On the Dictionary.com website, the word "homeless" is defined in the following manner:
1. without a home: a homeless child.
2. the homeless, persons who lack permanent housing.
It’s interesting to note that nothing in the definition makes any allusions to a person’s moral character. If anything, the definition describes a socio-economic condition and nothing more. Yet, there are those who are convinced that a person who is homeless is somehow of a less "reputable character" than someone who isn’t homeless. In fact, there are even those who view the homeless as being of a criminal ilk.
Sadly, because of the many stereotypes and misconceptions surrounding homelessness, the homeless often end up getting "a bum rap" (excuse the pun).
However, if homelessness were actually measure of a person’s character (or that they must be "bad" people due to their homelessness), then how does one account for the unsavory behavior of those who aren’t homeless?
Case in point –
In yesterday’s LA Times, I read about Robert Bourseau – one of the former co-owners of the City of Angels Medical Center.
As it turns out, Mr. Bourseau was sentenced to 3 years in prison and ordered to $4.1 million in restitution.
His crime: defrauding Medicare and Medi-Cal.
Did I mention that Mr. Bourseau was paying a "recruiter" to transport homeless people to his hospital – where he provided them with unnecessary medical services and then billed Medicare and Medi-Cal for those services?
Then there was the case of Lydia Kathleen Fitzgerald.
Ms. Fitzgerald was the executive assistant at the Casa Youth Shelter in Los Alamitos.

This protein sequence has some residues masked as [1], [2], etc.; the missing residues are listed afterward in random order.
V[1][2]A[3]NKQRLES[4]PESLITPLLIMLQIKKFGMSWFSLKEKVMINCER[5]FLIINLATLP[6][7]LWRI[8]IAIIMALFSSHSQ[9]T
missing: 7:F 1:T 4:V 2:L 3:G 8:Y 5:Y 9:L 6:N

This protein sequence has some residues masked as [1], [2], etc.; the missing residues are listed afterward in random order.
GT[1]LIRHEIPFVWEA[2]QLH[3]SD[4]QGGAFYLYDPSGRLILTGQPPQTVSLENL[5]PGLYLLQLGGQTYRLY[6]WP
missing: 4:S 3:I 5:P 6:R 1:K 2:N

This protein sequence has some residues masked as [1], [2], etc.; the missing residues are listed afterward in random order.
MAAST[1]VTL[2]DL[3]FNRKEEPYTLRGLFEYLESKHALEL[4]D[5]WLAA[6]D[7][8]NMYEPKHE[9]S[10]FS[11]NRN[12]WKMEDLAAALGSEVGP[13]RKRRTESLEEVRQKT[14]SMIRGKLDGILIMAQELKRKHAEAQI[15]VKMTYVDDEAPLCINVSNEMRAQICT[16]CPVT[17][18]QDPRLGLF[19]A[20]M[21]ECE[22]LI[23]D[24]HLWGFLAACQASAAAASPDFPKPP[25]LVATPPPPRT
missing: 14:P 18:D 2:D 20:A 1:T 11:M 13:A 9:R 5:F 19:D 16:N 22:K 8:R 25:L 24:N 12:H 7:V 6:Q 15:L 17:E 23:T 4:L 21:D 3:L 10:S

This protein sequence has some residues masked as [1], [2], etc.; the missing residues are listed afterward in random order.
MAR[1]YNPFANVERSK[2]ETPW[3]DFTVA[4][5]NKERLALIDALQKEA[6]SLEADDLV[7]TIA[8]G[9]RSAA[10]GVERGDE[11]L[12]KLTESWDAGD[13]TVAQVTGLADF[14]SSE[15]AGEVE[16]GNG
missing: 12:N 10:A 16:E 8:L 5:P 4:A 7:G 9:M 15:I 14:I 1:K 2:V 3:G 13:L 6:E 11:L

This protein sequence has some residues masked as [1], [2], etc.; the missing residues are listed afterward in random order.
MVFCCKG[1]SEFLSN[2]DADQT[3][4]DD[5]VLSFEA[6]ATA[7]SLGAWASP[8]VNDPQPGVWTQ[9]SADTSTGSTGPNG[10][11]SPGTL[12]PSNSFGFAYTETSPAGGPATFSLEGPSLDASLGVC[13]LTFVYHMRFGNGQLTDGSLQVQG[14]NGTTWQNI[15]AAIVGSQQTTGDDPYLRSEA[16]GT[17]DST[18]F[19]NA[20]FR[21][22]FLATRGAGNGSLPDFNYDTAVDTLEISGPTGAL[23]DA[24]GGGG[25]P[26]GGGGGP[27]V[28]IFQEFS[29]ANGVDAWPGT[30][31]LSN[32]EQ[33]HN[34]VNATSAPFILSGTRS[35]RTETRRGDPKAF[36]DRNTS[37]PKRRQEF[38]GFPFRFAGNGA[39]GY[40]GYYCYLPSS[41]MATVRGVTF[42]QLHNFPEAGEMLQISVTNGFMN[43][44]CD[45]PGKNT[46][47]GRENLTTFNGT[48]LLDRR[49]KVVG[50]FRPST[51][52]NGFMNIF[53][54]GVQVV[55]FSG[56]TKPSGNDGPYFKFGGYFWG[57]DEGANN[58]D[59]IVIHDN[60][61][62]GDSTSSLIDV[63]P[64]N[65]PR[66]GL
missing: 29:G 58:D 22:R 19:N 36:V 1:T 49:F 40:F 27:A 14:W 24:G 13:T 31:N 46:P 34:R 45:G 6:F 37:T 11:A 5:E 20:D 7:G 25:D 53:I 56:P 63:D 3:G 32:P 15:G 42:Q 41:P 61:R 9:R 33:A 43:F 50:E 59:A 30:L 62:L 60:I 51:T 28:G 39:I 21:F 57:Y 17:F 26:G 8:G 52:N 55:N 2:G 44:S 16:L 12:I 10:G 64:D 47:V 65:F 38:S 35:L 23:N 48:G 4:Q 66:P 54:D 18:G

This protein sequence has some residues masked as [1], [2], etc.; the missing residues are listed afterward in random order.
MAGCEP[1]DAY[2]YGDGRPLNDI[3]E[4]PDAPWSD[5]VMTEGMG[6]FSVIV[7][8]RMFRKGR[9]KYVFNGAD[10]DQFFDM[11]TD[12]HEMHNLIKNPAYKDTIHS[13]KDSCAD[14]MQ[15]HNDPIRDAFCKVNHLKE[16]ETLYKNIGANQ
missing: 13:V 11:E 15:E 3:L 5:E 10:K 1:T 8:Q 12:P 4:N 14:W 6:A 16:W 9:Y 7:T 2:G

She, like Mr. Bourseau, found herself heading off to serve a prison sentence. Four years, to be exact.
Her crime: embezzling in excess of $435,000 from the youth shelter and – as the LA Times article put it – spending that money "… splurging on an extravagant personal lifestyle."
What I find the most repugnant about Mr. Bourseau and Ms. Fitzgerald is the false personas they were putting forth for all the community to see; passing themselves off as fine upstanding pillars of the community.
Surely, folks must have thought of Mr. Bourseau as some benefactor to the community. After all, he was providing medical services to the homeless, wasn’t he?
And Ms. Fitzgerald?
She probably was viewed as some sort of selfless angel of mercy; reaching out to the poor bedraggled unfortunates in the community.
The reality is this: both Mr. Bourseau and Ms. Fitzgerald were nothing more than common criminals – despite the fact that neither one of them was homeless. And what makes their actions all the more despicable is that they used and took advantage of those who were.
All of this goes to prove the old adage: "You can’t judge a book by its cover."
When it comes to the homeless in our communities, too often we shy away from them because of their appearance. Seldom do we take the time to actually engage in a meaningful dialogue with them. Consequently, we never see the person behind the disheveled exterior.
Call me naïve. But I’m willing to wager that if more of us took the time to "get to know" some of the homeless in our communities we’d discover someone who we have more in common with than we thought – because in all truth, the only actual difference between ourselves and the homeless is where we lay our heads to sleep at night.
Having a place to call home doesn’t make anyone better than those without one. Nor does being homeless mean that a person is of less value than the rest of us.
Hopefully, one day soon, we will come to recognize that homelessness is about folks who don’t have a home and not an indicator of their personal character.
Then perhaps, we’ll be more readily willing to offer a helping hand.